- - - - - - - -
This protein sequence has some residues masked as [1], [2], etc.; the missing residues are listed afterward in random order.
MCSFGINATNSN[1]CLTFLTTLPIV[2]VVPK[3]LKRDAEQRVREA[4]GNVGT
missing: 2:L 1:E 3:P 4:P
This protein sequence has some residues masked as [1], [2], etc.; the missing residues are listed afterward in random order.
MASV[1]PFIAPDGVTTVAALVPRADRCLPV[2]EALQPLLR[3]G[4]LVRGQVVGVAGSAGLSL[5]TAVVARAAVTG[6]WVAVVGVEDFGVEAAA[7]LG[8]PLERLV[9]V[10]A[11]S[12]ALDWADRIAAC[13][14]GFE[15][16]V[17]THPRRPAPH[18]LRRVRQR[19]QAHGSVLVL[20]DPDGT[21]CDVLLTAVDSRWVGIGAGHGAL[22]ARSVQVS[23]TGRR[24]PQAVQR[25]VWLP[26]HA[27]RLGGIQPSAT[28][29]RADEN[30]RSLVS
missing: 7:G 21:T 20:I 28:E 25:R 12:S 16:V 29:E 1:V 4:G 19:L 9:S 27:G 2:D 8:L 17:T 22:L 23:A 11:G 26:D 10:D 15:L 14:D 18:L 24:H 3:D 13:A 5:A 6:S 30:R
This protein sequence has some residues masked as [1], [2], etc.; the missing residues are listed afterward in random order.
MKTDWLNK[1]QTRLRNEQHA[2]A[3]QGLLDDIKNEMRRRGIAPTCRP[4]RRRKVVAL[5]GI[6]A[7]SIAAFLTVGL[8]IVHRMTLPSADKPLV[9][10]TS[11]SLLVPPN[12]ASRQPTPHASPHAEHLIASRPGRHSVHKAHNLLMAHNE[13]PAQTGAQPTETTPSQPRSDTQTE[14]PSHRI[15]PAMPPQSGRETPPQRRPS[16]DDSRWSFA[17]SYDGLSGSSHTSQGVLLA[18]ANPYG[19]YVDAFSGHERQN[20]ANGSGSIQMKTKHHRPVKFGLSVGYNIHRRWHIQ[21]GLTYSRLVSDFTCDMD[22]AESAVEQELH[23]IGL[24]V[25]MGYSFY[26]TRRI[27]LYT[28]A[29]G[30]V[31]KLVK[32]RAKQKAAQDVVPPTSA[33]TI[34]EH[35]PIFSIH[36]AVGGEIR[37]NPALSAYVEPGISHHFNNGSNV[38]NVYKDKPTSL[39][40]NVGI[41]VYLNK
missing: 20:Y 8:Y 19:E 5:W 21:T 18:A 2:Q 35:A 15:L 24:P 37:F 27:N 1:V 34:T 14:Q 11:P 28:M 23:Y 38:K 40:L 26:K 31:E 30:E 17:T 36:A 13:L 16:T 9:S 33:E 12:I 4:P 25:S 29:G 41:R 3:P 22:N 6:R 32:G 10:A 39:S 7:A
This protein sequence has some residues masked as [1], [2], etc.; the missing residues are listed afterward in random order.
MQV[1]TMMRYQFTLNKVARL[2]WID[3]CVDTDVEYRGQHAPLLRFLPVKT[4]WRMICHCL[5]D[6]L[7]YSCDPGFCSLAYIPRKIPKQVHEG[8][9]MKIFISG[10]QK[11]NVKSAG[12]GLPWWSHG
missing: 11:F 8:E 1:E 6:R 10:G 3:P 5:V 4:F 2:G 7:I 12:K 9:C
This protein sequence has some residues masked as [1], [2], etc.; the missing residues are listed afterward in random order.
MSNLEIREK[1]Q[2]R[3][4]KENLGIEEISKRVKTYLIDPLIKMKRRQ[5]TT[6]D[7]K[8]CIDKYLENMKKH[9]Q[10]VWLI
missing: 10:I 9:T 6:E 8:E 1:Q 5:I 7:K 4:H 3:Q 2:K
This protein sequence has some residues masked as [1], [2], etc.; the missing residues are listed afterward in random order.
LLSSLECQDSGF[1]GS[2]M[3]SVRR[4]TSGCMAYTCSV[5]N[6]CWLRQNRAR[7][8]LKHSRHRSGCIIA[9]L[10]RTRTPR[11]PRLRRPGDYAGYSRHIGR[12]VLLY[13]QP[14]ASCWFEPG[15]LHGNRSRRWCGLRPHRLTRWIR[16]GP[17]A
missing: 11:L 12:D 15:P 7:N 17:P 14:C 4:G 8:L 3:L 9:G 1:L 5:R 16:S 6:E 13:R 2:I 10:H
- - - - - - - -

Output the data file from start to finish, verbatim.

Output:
This protein sequence has some residues masked as [1], [2], etc.; the missing residues are listed afterward in random order.
MCSFGINATNSN[1]CLTFLTTLPIV[2]VVPK[3]LKRDAEQRVREA[4]GNVGT
missing: 2:L 1:E 3:P 4:P
This protein sequence has some residues masked as [1], [2], etc.; the missing residues are listed afterward in random order.
MASV[1]PFIAPDGVTTVAALVPRADRCLPV[2]EALQPLLR[3]G[4]LVRGQVVGVAGSAGLSL[5]TAVVARAAVTG[6]WVAVVGVEDFGVEAAA[7]LG[8]PLERLV[9]V[10]A[11]S[12]ALDWADRIAAC[13][14]GFE[15][16]V[17]THPRRPAPH[18]LRRVRQR[19]QAHGSVLVL[20]DPDGT[21]CDVLLTAVDSRWVGIGAGHGAL[22]ARSVQVS[23]TGRR[24]PQAVQR[25]VWLP[26]HA[27]RLGGIQPSAT[28][29]RADEN[30]RSLVS
missing: 7:G 21:T 20:I 28:E 25:R 12:S 16:V 29:E 1:V 4:G 19:L 9:S 27:G 2:D 8:L 17:T 22:L 23:A 11:G 26:D 10:D 15:L 14:D 18:L 24:H 3:D 13:A 5:A 6:S 30:R
This protein sequence has some residues masked as [1], [2], etc.; the missing residues are listed afterward in random order.
MKTDWLNK[1]QTRLRNEQHA[2]A[3]QGLLDDIKNEMRRRGIAPTCRP[4]RRRKVVAL[5]GI[6]A[7]SIAAFLTVGL[8]IVHRMTLPSADKPLV[9][10]TS[11]SLLVPPN[12]ASRQPTPHASPHAEHLIASRPGRHSVHKAHNLLMAHNE[13]PAQTGAQPTETTPSQPRSDTQTE[14]PSHRI[15]PAMPPQSGRETPPQRRPS[16]DDSRWSFA[17]SYDGLSGSSHTSQGVLLA[18]ANPYG[19]YVDAFSGHERQN[20]ANGSGSIQMKTKHHRPVKFGLSVGYNIHRRWHIQ[21]GLTYSRLVSDFTCDMD[22]AESAVEQELH[23]IGL[24]V[25]MGYSFY[26]TRRI[27]LYT[28]A[29]G[30]V[31]KLVK[32]RAKQKAAQDVVPPTSA[33]TI[34]EH[35]PIFSIH[36]AVGGEIR[37]NPALSAYVEPGISHHFNNGSNV[38]NVYKDKPTSL[39][40]NVGI[41]VYLNK
missing: 20:Y 8:Y 19:E 5:W 21:T 18:A 2:Q 35:A 15:L 24:P 37:F 27:N 1:V 34:T 14:Q 11:P 28:M 23:Y 38:K 40:L 26:K 31:E 30:E 17:T 36:A 13:L 16:T 9:S 33:E 12:I 4:P 25:S 29:G 41:R 3:P 22:N 6:R 32:G 10:A 39:S 7:A
This protein sequence has some residues masked as [1], [2], etc.; the missing residues are listed afterward in random order.
MQV[1]TMMRYQFTLNKVARL[2]WID[3]CVDTDVEYRGQHAPLLRFLPVKT[4]WRMICHCL[5]D[6]L[7]YSCDPGFCSLAYIPRKIPKQVHEG[8][9]MKIFISG[10]QK[11]NVKSAG[12]GLPWWSHG
missing: 11:F 8:E 1:E 6:R 10:G 3:P 5:V 4:F 2:G 7:I 12:K 9:C
This protein sequence has some residues masked as [1], [2], etc.; the missing residues are listed afterward in random order.
MSNLEIREK[1]Q[2]R[3][4]KENLGIEEISKRVKTYLIDPLIKMKRRQ[5]TT[6]D[7]K[8]CIDKYLENMKKH[9]Q[10]VWLI
missing: 10:I 9:T 6:E 8:E 1:Q 5:I 7:K 4:H 3:Q 2:K
This protein sequence has some residues masked as [1], [2], etc.; the missing residues are listed afterward in random order.
LLSSLECQDSGF[1]GS[2]M[3]SVRR[4]TSGCMAYTCSV[5]N[6]CWLRQNRAR[7][8]LKHSRHRSGCIIA[9]L[10]RTRTPR[11]PRLRRPGDYAGYSRHIGR[12]VLLY[13]QP[14]ASCWFEPG[15]LHGNRSRRWCGLRPHRLTRWIR[16]GP[17]A
missing: 11:L 12:D 15:P 7:N 17:P 14:C 4:G 8:L 3:L 9:G 1:L 5:R 16:S 6:E 13:R 2:I 10:H